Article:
Russia and Ukraine: Zelensky calls for "meaningful" peace talks with Moscow "without delay"
Ukrainian President Volodymyr Zelensky on Saturday called for meaningful peace and security talks "without delay" with Moscow to stop the Russian invasion of his country
"This is the only chance for Russia to reduce the damage of its own mistakes," Zelensky said in a 10-minute video broadcast late on Saturday on his official Telegram account.
"I want the whole world to listen to me now, especially in Moscow. It's time to meet, it's time to talk, it's time to restore territorial integrity and justice for Ukraine."
"Otherwise Russia's losses will be such that it will take several generations to recover," Zelensky added.
The Ukrainian leader also said that his country "has always insisted on negotiations."
"We have offered dialogue, we have offered peace solutions. Not only during the 23 days of invasion," he added.
Since Russian troops invaded Ukraine on February 24, several rounds of negotiations have been held between delegates from kyiv and Moscow.
It is difficult to measure the progress that has been made so far in those talks.
Earlier this week, the Financial Times revealed a possible 15-point peace plan that would include kyiv giving up its ambitions to join NATO and promising not to host military bases or foreign weapons in exchange for Western protection.
And Russia's top negotiator said on Friday that Moscow and kyiv had brought their positions "as close as possible" on a proposal for Ukraine to become a neutral state.
But the Ukrainians have been more pessimistic in their assessment of the state of the talks. Mikhailo Podolyak, an adviser to President Volodymyr Zelensky - and a participant in the negotiations - said that his country's position has not changed.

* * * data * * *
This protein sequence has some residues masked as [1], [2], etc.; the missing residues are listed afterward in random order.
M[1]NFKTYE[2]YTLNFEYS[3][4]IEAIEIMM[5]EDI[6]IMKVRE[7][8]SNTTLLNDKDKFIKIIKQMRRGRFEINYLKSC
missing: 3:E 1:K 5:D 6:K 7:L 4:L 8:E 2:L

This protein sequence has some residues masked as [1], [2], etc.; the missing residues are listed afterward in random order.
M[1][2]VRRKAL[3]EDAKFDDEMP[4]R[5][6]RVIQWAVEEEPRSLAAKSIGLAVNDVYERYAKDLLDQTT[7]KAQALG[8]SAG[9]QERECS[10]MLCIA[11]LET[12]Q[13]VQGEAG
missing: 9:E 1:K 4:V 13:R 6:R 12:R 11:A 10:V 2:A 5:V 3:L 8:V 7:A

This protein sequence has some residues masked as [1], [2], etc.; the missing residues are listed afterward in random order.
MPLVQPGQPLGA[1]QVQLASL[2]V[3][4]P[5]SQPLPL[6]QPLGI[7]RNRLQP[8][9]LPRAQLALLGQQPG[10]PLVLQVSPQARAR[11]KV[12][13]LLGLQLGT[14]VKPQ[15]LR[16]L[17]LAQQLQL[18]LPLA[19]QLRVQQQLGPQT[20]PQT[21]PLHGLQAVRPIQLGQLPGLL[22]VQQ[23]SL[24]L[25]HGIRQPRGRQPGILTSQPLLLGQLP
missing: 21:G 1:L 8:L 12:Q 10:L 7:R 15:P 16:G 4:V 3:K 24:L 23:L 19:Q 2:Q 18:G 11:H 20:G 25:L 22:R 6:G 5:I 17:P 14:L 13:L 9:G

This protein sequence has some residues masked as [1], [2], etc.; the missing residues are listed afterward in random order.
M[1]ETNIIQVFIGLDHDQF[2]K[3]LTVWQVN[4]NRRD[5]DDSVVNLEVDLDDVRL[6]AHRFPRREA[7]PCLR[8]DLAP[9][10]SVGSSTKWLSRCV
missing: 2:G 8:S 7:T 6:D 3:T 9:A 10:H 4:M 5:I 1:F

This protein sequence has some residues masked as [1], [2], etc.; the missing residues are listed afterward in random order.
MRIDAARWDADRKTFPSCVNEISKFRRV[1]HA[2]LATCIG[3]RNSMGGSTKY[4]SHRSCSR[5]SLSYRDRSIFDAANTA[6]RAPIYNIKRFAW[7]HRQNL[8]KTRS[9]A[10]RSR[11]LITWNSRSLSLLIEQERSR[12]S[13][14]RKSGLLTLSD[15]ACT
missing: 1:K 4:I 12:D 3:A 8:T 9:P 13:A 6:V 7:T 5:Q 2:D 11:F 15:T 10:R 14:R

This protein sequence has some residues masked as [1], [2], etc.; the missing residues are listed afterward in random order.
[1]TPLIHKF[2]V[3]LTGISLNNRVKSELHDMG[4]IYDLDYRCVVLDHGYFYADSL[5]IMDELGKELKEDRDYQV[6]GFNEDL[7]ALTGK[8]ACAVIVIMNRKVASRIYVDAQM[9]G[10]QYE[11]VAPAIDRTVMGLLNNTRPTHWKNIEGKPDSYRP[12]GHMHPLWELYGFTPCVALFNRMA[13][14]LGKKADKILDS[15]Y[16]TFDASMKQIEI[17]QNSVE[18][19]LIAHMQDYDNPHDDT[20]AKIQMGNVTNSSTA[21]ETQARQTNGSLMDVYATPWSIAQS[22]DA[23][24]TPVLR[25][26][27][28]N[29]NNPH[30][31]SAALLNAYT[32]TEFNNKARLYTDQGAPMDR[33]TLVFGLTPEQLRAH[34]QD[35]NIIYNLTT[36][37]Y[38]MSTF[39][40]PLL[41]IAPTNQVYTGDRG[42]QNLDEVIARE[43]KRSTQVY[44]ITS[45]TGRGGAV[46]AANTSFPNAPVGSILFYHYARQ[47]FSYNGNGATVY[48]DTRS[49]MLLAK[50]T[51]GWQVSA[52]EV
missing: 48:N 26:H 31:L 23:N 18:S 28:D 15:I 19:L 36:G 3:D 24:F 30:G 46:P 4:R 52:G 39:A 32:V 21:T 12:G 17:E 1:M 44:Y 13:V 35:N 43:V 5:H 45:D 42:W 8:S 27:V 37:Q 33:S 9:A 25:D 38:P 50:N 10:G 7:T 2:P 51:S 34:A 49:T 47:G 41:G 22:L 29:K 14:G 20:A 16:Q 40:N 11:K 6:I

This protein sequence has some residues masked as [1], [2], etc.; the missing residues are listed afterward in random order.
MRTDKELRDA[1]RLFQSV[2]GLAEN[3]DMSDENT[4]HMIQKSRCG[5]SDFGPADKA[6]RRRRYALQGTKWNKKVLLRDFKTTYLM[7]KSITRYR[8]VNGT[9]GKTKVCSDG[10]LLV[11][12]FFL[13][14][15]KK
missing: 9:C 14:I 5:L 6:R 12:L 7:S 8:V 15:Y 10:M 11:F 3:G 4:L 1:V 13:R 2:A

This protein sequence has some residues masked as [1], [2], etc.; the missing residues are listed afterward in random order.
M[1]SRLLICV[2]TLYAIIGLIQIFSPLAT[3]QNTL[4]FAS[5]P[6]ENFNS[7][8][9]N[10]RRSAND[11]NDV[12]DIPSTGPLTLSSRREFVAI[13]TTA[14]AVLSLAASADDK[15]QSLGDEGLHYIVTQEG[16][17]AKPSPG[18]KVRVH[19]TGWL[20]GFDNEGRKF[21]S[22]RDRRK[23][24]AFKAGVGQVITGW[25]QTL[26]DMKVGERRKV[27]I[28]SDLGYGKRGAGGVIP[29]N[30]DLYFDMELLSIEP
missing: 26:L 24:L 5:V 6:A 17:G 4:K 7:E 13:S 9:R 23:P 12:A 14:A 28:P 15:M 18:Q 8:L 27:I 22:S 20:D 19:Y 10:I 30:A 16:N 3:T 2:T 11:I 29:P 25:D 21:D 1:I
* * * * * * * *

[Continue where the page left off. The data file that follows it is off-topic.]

Former Russian Prime Minister Mikhail Kasyanov told the BBC on Friday that Russian President Vladimir Putin was "not serious" about peace talks and was unlikely to offer a solution to the conflict "that is comfortable for the people." Ukrainian".
The outcome of the peace talks remains uncertain.
Analysis by Lyse Doucet, BBC correspondent in kyiv.
The moves towards peace talks in this conflict are very important, but also very difficult.
President Zelensky said last night that "it's time to meet, it's time to talk." And it is very interesting that he says that he wants to be heard by everyone, especially in Moscow, during this war, knowing that people in Russia are not hearing the whole story because of the new media laws and because of the crackdown.
One thing that has emerged from talks with mediators like Turkey is that President Putin has agreed to meet with Zelensky.
But Putin said yesterday - in his first public appearance since the invasion began - that "we know what we have to do next and we will definitely carry out all the plans we have drawn up."
The most important question before the invasion, and still to this day, is what is Putin's plan for Ukraine? Especially now, after Russia has suffered so many losses and his plan is not working out as expected.
We know that the minimum is that he has to provide security to the people in eastern Ukraine, which he recognizes as independent states, and to Crimea.
He hasn't gotten to that point yet, so he's not ready to slow down.